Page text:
Amphibians are those creatures who can survive on both land and in water. Breeze through the confines of this article for knowhow on the types of amphibians.
The next time you come across a slimy frog or a tubby toad, don’t stop dead in your tracks. Instead, take the time to marvel at the genius of nature’s artwork, because right there in front of you is one of her masterpieces that go by the name ‘Amphibians’. Amphibians basically are those living organisms that are capable of surviving both on land and in the water. It’s not for an amphibian to drown when lost in the depths of a water body or run out of breath when finding itself on a piece of land. Amphibians really make for one of the most versatile creatures doing the rounds in the world today. In fact, don’t you think it would be simply outrageous to be at home underwater and on land? After all, how many creatures can boast of this great feat of survival? Not many, at least when going by the looks of it. Go right on ahead and engage yourself with an insight into the different types of amphibians doing the rounds today.
Different Kinds Of Amphibians
Order: Anura (Salientia)
Amphibians that belong to this class lack a tail; frogs and toads being the most obvious examples. There are approximately 45,000 different species that belong to this class. Although these species share similar characteristics, it still is considerably easy to differentiate them from each other. Anura amphibians are four legged and the length of the species that belong to this class can extend from a few millimeters to a foot or two. The most amazing feature of the Order: Anura (salientia) is that the amphibians that belong to this category are external fertilizers. External fertilizers stand to signify the ‘coming together of female and male sex cells outside the body of the female’. That is to say, Anura amphibians reproduce without physical contact. Anura amphibians are noted for their longer hind limbs, which makes it possible for them to climb and leap as high as they do. However, toads are exceptions to the long hind legs physical characteristic present in anura amphibians.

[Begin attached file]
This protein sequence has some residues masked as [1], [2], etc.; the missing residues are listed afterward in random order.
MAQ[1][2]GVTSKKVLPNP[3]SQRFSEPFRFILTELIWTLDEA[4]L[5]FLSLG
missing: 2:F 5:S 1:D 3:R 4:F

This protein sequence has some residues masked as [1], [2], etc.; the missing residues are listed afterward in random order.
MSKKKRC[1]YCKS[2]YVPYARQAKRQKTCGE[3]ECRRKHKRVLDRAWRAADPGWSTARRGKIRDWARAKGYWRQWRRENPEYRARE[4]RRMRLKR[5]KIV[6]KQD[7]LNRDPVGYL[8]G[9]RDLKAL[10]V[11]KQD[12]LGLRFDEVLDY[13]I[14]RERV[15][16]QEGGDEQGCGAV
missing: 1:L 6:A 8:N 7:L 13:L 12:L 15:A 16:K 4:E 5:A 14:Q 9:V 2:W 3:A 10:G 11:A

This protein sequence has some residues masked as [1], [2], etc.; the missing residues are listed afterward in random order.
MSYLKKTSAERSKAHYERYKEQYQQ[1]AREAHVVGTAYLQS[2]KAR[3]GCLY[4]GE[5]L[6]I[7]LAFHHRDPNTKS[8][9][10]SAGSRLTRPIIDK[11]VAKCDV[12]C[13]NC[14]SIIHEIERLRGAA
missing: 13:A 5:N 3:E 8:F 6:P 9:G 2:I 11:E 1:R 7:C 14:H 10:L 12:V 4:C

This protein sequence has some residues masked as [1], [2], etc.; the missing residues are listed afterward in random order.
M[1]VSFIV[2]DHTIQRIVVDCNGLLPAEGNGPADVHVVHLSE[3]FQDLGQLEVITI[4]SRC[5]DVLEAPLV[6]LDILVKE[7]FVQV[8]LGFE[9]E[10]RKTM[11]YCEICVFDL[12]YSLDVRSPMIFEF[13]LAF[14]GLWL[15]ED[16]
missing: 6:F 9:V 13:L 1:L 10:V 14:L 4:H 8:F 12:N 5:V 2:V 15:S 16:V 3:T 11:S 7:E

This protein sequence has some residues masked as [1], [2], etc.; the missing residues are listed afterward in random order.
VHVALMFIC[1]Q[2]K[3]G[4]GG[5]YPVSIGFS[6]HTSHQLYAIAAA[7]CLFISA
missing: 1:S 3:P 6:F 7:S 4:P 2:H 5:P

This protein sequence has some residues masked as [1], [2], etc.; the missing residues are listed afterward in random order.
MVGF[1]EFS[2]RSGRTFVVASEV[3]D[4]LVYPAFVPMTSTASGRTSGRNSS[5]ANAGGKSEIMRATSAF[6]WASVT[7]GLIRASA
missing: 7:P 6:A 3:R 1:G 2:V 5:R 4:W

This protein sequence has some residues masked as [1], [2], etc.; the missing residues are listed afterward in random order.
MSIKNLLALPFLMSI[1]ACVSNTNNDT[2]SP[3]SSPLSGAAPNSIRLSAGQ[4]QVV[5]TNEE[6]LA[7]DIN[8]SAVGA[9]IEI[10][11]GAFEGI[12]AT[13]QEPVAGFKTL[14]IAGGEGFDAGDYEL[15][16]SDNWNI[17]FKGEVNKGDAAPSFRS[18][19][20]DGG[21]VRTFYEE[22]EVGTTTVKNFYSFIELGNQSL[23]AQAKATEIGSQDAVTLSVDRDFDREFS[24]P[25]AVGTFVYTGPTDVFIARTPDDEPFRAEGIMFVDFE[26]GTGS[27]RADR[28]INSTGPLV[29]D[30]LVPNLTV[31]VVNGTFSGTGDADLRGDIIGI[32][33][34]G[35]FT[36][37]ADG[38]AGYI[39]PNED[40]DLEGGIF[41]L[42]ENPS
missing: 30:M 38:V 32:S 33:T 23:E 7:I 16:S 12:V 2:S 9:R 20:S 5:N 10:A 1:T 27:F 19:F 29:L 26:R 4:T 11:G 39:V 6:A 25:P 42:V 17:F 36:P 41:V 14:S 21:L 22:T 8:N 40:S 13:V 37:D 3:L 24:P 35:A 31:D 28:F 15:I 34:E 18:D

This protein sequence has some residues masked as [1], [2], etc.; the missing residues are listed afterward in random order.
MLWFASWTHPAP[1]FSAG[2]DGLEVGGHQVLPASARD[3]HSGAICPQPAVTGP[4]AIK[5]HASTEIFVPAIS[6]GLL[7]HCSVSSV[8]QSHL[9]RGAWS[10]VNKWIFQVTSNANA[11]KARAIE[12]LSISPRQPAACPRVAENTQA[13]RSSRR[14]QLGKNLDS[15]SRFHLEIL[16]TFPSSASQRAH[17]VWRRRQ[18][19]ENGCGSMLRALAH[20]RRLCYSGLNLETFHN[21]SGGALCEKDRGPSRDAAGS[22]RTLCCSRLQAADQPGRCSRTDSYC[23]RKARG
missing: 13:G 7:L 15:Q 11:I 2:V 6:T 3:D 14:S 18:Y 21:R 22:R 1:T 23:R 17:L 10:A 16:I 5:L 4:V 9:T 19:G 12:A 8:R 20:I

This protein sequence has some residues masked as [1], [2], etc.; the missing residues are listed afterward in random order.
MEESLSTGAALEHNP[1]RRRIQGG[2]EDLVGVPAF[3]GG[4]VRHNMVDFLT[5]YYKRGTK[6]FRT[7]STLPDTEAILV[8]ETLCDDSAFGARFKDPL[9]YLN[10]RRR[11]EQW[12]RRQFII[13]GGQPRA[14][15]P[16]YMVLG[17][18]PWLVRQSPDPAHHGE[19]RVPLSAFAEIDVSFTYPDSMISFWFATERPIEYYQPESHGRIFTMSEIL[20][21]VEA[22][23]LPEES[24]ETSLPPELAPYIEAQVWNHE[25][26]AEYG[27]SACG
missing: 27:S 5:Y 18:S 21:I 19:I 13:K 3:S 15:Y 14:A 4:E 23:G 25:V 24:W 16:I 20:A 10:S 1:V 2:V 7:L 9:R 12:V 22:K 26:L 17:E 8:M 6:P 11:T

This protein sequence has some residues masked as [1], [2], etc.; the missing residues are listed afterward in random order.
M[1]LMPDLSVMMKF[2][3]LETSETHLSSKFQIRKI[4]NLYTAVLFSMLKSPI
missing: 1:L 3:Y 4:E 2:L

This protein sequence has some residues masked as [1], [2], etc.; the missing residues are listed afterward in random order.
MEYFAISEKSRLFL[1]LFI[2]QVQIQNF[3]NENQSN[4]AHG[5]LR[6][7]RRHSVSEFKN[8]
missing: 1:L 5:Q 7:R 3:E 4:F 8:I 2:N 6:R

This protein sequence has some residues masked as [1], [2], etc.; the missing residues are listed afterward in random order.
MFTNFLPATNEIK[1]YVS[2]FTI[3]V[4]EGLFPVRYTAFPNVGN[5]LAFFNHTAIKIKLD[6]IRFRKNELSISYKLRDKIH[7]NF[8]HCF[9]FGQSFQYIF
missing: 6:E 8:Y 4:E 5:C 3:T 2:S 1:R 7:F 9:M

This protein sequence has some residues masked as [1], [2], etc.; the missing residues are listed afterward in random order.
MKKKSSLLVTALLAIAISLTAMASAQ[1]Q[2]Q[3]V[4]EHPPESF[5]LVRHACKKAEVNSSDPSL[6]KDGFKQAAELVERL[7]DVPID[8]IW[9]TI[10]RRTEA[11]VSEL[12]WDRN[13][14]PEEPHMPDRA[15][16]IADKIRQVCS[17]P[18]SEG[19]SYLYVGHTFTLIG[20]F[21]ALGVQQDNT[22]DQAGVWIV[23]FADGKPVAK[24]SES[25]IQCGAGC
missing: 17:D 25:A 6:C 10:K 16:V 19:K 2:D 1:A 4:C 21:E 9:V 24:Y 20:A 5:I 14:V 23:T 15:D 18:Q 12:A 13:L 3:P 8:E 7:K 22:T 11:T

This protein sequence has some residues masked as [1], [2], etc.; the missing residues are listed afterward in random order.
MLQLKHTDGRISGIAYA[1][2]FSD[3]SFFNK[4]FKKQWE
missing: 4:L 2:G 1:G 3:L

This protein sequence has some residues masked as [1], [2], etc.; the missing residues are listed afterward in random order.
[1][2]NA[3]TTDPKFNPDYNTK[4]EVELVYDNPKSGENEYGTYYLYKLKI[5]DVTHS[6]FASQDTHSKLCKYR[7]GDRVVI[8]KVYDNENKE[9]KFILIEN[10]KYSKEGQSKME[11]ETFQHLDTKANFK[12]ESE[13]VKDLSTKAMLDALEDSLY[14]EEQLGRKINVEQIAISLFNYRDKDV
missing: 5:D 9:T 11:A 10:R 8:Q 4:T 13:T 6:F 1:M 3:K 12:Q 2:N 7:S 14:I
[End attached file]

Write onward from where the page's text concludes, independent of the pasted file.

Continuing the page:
Order: Caudata (Urodela)
Amphibians that have tails fall under the class of ‘caudata’ (urodela). The name ‘caudata’ is sourced from the Latin word ‘cauda’ which means tail. This only implies that all amphibians that fall under the cauda class do have tails. The size of the tail of cauda amphibians, from species to species, can be real small, but can also extend to lengths as big as the particular amphibian’s body. Not many people know it, but just like how the limbs of an anura amphibian helps it to leap, the tail of a caudata amphibian help it to swim. Caudata amphibians or caudates as they are more popularly known have four equal sized limbs which are mostly used for walking. Caudates are not known to jump from one point to another, but their limbs are strong enough to help them make a quick dash or even a short run. Newts, mudpuppies, sirens, amphiuma, salamanders, waterdogs, sirens, etc. are examples of species that belong to the caudata class.
Order: Gymnophiona (Apoda): Caecilians
The amphibians that fall under this category really are the rarest amphibians in the world today. Only a few parts of Africa, South America and Southern Asia play home to the 50 odd caecilians. Caecilians are noted for their long worm like bodies and segments on the body that is distinct to them. These amphibians have hard skulls and a strong head too. It is their skulls that help them burrow deep into the soil and almost always live underground or even underwater. However, caecilian amphibians do not really enjoy the blessing of vision, but are still blessed with an astonishingly high dermal scale!
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